Sophia Banks On Navigating a Male-Driven Film Industry as a Female Film-Maker

Sophia Banks On Navigating a Male-Driven Film Industry

As A Female Film Maker

When you think of the Film Industry, you typically think of famous directors such as Steven Spielberg, Martin Scorsese, and Quentin Tarantino.

While those are some talented directors and titans in the industry, Sophia Banks felt that the statistics showed the need for more female talents as she commented that “Only 7% of the world’s directors and film-makers are female. I wanted to change that”. 

That is exactly what Banks sought out to do and what she hopes will inspire other women in her field to do the same.

She spent 15 years in fashion before turning to the film industry, founding the legendary store Satine and winning multiple awards including Vogue Australia’s Top Fashion Expert and Harper Bazaar’s Fashion Leader many years in a row. She then launched her fashion line Whitley Kros worn by many celebrities and touted by Forbes as one of the Top Ten Designers on The Rise. However, while Banks experienced a whirlwind of success in working with A-List celebrities such as Priyanka Chopra, Kylie, and Kendell Jenner, Amber Heard, she knew that her hard work and determination would ultimately allow her to create a platform for her true passion- filmmaking. 

“Breaking into the industry that I was passionate about, took starting from the bottom, and there’s absolutely no shame in that. At the end of the day, especially as a female fighting for a sliver of the spotlight, you should get your hands into every opportunity that does come your way. They are all experiences you can learn from.”

And learning is a primary focus that Banks stressed in order to achieve success. The Australian native studied film, acting, fashion and business in three countries including acclaimed institutions like; USC’s school of cinematic arts and the American Academy of Dramatic Arts in New York.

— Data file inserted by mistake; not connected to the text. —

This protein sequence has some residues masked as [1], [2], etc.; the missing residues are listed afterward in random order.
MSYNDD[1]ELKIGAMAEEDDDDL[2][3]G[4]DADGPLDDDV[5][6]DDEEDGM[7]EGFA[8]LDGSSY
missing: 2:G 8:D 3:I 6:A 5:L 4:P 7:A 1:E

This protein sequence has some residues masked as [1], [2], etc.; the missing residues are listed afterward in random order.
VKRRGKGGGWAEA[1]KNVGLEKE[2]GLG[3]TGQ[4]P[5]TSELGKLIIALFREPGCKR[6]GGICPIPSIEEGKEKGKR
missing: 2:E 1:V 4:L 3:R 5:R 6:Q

With that being said, Banks offers insight to what comes after all of the studying, the most important step, applying those skills to translate that work into a stunning visual piece that invokes a specific message catering to each client’s needs. “It’s one thing to study and to understand what someone else is telling you, what to do, or how to do it. It’s entirely another thing to develop your own unique style and give your project life. That is how we can leave our mark as female filmmakers in today’s industry.” 

Banks pulled inspiration from her own experiences in order to develop that personal style. Her passion for edgy design and forward thinking to break the mold of what we conventionally see in a film shoot, commercial or short is what makes her stand out, as seen in her award-winning film she created with fashion icon Christian Siriano titled Making it on Time.

In this fashion editorial style commercial, Banks creates another view for a woman on the go. It starts out with fashionable women in rush-hour traffic wearing ornate couture gowns. Who then borrow skateboards from unwitting onlookers to get to their event on time (for more on this video visit: www.sophiabanks.com for this film and other inspiring works).